I’ve been using the internet in my classes for six years now and would like to share my ‘Top 5’ tips with you here.
Tip Number 1
Check out your target site(s) carefully before the lesson
Besides ‘spur of the moment’ image searches, never visit a site without checking it out thoroughly on your own first.
Learn how the site works.
If you need to register for membership to use the features you want to showcase, make sure that’s done.
Record the links for the exact page(s) you intend to visit during class before your lesson.
Tip Number 2
Set up your tabs.
Every major browser now offers tabbed browsing. This is really, really useful for teachers in the classroom. A typical ‘teaching tab set’ might include the following;
Google search window (I’m experimenting with iGoogle – and it’s own built in tab and tool options – at the moment. I’ll keep you posted)
Google Advanced Image Search - must be the advanced image search.
This gives you more control and it allows you to set the ‘strict filter’ option (I once did an image search for ‘nurse’ for a class of three junior high girls… This was a lesson learned the embarrassing way)
Bilingual Dictionary – As I teach in Japan, I use http://www.csse.monash.edu.au/~jwb/cgi-bin/wwwjdic.cgi?1C
(if you are in Japan – www.JDIC’s Example Search is also useful enough to have in the tab set – you can easily give students a feel for the usage of a word)
Any other sites you use regularly… (e.g. http://www.wsu.edu/~brians/errors/ for getting quick answers for common errors, etc)
Tip Number 3
Set up your teaching space properly.
This image is the Best Eikaiwa school in Miyazu, Japan.
The monitor is on the table and set in such a way that it’s visible for all students.
There is a wireless keyboard and mouse (which means that the teacher doesn’t need to turn away from the students to use the PC and that students can also use it easily.
The cables have been nicely tied up the table leg and the PC tower is within reach, but out of immediate sight (and away from the potential of coffee spills, etc)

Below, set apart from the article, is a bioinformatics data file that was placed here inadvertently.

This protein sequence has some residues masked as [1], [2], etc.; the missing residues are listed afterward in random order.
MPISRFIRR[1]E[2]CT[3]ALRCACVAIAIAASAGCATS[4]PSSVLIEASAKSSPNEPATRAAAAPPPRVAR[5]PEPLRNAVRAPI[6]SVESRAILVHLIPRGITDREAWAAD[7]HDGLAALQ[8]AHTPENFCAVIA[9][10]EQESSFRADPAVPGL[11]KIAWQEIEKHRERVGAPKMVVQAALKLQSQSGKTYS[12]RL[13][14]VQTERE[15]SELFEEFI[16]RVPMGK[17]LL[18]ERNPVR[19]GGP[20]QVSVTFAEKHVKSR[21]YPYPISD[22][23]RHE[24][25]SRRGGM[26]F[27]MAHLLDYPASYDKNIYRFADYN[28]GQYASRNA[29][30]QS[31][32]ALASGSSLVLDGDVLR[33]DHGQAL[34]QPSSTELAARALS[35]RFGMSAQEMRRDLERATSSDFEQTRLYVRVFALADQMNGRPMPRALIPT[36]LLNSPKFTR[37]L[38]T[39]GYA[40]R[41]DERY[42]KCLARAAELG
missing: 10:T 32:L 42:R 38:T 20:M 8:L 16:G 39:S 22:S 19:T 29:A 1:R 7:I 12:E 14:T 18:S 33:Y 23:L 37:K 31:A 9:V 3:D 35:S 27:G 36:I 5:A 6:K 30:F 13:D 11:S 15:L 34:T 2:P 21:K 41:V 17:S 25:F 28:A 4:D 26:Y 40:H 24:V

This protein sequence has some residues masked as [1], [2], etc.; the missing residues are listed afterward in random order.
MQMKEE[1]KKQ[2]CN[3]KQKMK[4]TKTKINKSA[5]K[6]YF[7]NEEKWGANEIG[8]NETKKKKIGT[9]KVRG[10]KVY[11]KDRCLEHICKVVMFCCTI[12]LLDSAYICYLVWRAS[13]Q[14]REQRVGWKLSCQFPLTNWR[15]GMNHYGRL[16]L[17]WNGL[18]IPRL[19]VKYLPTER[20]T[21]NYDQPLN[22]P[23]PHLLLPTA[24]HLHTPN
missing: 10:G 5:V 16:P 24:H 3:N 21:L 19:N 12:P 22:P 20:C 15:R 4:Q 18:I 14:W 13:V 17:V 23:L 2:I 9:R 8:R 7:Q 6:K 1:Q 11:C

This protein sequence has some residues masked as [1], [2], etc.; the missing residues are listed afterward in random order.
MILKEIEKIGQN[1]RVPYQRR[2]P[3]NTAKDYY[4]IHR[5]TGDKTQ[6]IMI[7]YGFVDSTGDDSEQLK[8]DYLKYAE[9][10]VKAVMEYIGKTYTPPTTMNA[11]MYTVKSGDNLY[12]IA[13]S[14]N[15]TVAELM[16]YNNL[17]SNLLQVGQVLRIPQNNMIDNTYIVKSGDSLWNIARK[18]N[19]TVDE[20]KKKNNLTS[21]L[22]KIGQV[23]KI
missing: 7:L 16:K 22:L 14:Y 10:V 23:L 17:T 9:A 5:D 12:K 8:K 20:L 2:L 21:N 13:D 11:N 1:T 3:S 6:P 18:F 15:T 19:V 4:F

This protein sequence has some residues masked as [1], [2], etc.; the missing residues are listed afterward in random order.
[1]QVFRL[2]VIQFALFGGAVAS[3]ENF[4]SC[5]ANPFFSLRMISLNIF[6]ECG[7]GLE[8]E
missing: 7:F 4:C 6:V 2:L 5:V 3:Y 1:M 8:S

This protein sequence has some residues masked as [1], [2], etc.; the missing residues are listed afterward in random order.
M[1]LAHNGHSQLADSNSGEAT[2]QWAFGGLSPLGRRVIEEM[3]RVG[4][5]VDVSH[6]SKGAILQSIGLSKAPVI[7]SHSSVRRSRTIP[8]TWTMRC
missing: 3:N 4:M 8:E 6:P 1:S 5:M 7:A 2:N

The conversation area here is set up for a small group. This will work for up to six people, with groups over that size, you will either need additional monitors or invest in a small screen projector setup (I have one for corporate classes offsite)
Tip Number 4
Social bookmarking is a powerful tool.
It’s easy for your bookmarks to become a total mess, so I suggest setting up a delicious account and carefully tagging and annotating everything in such a manner that you can easily find it again.
**TIP** You can bookmark your bookmark sets – This allows you to create categories within delicious for particular purposes.
http://delicious.com/besteikaiwa/levels is an example of this (feel free to use mine if you can’t be bothered re-inventing the wheel J)
Tip Number 5
Below are what I consider to be the ‘essential shortcuts’ for teaching with the WWW.
Never just left click a link in the classroom (you have to wait – in class time – for the page to load, then, if it’s not what you needed, you have to go wait again for the first page to reload…)
Scrollbar click (or CTRL click (Command click for mac users) to open in a new tab. If it’s not what you needed, scrollbar click the tab again to close it.
Visibility (these may have slightly different effects in various browsers…)
CTRL (Command) + increases everything in size (in FireFox, it only affects text size)
CTRL (Command) – decreases size
CTRL (Command) 0 brings you back to default
CTRL (Command) and the scroll wheel also do this (handy to know as JP keyboards can’t perform CTRL +…)
Backspace and arrows (home, page up/down, etc)
The mouse is not always the best option in class (it’s good to break that habit)
Navigating through the back button requires you to break eye contact and concentrate on the screen while you move to and click the browser’s ‘back’ button. Use BACKSPACE
Similarly, using the scroll bars at the side of the page will break your ‘lesson flow’ Use the UP/DOWN arrows (and/or page up, page down and home to get right to the top again)
TIP – Want to print the whole page? CTRL (Command) prt scr and then paste it into an email/Word doc, etc…
If you have an interest in this sort of stuff, please contact me off list and I would be glad to share some resources with you (I've been collecting, tagging and trialing them in the classroom for six years now, so I have a pretty fair collection)